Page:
by Nicholas "Tri-Clyde" Sikes
Please welcome Nicholas Sikes to our blog. He is a central Iowa amateur triathlete who races in the Clydesdale division. He will be writing regularly on the clothing and gear most important to those who are starting out in the sport. His articles will include, but won’t be limited to, the experiences of larger athletes. This month, find out how he learned about the benefits of high quality bike shorts.
I am not sure what drives most people to become triathletes. For me it was the fact that I have always been heavy (especially following grad school) and, when trying to keep up with my 3-year-old daughter, I realized I needed to set a much better example for her.
I liked biking, abhorred running, and hadn’t swum a lap in over a decade, so I figured triathlon could be a sport that challenged me to train consistently instead of just using short bouts of raw strength. I have always been strong, but I knew something must change when I would run out of breath after only two flights of stairs.
Starting in the winter of 2010, I put my bike on a cheap trainer in my basement and began using the treadmill I had invested in four years prior. With no formal training and only internet research, I embarked on my journey by signing up for my first sprint triathlon in La Crosse, Wisconsin. Since then I have mostly completed Olympic-distance races in my pursuit of losing weight and getting in better shape.
While I still have a long way to go to meet my goals, I have learned a lot along the way and hope to inspire other newcomers as they push themselves to become greater athletes.
In 2013 the USAT changed the weight limits for Clydesdale and Athena athletes. Now men weighing over 220 pounds and women weighing over 165 pounds can choose to compete in their own division. This is a change from previous weights and is a good step in my opinion. Hopefully this encourages other newcomers who don’t fit the “Ironman” profile to get involved in the sport and enjoy competing in events. One thing I have learned in the last three years is the difficulty larger triathletes have in finding apparel, gear, and advice. My intention with this blog is to start providing insight, opinions, and guidance to others that are following along the same path.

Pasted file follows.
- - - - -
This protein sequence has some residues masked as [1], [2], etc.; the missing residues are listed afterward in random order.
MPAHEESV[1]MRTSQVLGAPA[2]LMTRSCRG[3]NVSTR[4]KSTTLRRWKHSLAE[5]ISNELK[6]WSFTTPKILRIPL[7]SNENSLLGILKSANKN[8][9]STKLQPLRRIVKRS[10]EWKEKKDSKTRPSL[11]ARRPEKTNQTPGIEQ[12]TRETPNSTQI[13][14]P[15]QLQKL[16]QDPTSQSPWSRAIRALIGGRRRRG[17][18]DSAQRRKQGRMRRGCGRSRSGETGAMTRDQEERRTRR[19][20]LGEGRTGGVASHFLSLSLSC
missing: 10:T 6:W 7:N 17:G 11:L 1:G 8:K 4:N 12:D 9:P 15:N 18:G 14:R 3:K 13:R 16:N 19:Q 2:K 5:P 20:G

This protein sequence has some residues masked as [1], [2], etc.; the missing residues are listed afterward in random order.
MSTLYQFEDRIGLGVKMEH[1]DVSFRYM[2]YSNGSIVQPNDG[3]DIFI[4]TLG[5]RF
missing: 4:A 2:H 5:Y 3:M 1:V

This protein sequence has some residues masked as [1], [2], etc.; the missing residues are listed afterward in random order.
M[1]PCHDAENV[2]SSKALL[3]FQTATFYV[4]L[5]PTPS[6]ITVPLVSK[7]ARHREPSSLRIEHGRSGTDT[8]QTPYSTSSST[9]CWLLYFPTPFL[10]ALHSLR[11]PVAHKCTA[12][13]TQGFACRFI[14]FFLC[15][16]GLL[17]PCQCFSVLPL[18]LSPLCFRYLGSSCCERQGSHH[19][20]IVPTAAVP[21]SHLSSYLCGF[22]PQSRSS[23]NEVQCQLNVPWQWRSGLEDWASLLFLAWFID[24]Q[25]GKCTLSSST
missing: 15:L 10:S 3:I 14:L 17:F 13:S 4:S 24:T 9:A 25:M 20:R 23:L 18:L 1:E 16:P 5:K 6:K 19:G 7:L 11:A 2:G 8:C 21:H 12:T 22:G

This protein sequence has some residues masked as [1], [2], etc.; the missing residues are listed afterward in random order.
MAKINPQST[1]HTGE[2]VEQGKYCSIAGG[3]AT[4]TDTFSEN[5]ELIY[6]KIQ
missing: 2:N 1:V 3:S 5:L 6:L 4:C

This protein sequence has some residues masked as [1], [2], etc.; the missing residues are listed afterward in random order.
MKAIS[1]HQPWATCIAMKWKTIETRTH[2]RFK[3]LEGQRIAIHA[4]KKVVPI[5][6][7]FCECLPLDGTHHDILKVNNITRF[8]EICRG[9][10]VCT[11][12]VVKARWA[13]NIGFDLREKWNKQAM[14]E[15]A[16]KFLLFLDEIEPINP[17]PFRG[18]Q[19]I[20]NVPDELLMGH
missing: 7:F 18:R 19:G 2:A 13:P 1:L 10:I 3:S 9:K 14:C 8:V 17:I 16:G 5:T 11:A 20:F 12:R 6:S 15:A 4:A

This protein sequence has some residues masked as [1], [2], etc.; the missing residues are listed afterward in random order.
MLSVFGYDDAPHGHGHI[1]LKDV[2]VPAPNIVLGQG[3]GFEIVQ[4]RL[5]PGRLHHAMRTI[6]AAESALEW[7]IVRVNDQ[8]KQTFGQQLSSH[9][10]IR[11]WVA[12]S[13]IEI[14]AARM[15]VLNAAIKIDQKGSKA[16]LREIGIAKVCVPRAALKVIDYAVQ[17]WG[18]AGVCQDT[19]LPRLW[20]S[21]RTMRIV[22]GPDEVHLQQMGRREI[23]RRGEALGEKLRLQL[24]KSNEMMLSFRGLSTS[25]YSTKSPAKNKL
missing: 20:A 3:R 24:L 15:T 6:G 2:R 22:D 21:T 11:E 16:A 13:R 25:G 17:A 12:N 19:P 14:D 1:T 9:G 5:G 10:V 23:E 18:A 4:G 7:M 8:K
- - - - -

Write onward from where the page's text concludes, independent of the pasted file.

High Quality Bike Shorts
One of the most painful lessons I have learned is the “value” of inexpensive bike shorts. I trained the first year and a half using only the race kit supplied by my triathlon club. These tri shorts have almost zero padding and are designed to be worn either wet or dry. After getting a high quality pair of biking bibshorts I have come to understand the enjoyment that comes from riding with almost zero pain. While the price tag can seem steep on a good pair of shorts, I believe it is one of the best investments in training on your bike.
Once I started believing in the benefits of high quality bike shorts, I had to find them. This used to be much more difficult than you could imagine. At that time there were very few online bike/triathlon stores and the local stores just didn’t carry the larger sizes. There are very few brands that offer anything for a waist larger than 36–38″. Fortunately Garneau, Bellwether, and Endura carry many of their shorts in sizes of 42–44″. Stores don’t always have the largest sizes in stock but can order them when you ask. I always wondered why anyone would buy bibshorts until I had my first pair. WOW! I don’t know how I could live without them now. They are less convenient when “nature calls,” but they don’t ride low in the back. This allows me to be less self-conscious that I am showing too much while out on a ride. Endura makes several great options in the XL and XXL sizes. Garneau also makes several great options along with Bellwether.
The large price difference between different pairs is very indicative of the amount of padding and how well the shorts flex with your body. By spending a little more up front, you will see an immediate difference in comfort and be able to push yourself a little harder. It is really hard to stick to a training plan when you can’t fathom sitting back down on your saddle.
More than Just Shorts
If you are having specific pain locations when you ride, head into the store or give them a call. It may not be a problem with your short, but a fit or saddle issue. They are all hugely knowledgeable about cycling and would love to get you more comfortable on your bike no matter where you purchased it from.
Next month I will be writing on biking and running comfort. Keep your eyes open for tips on saddles, shoes, socks, and other ideas to make training a little more enjoyable. Also, keep your eyes open for "Tri-Clyde Approved" notes on more and more products. While it can be frustrating trying to find the right gear I am working to help make it a little easier. Don’t hesitate to contact me directly too! I would love to converse and help answer questions or provide some guidance.
Until I see you next month or out on your bike, Nicholas “Tri-Clyde” Sikes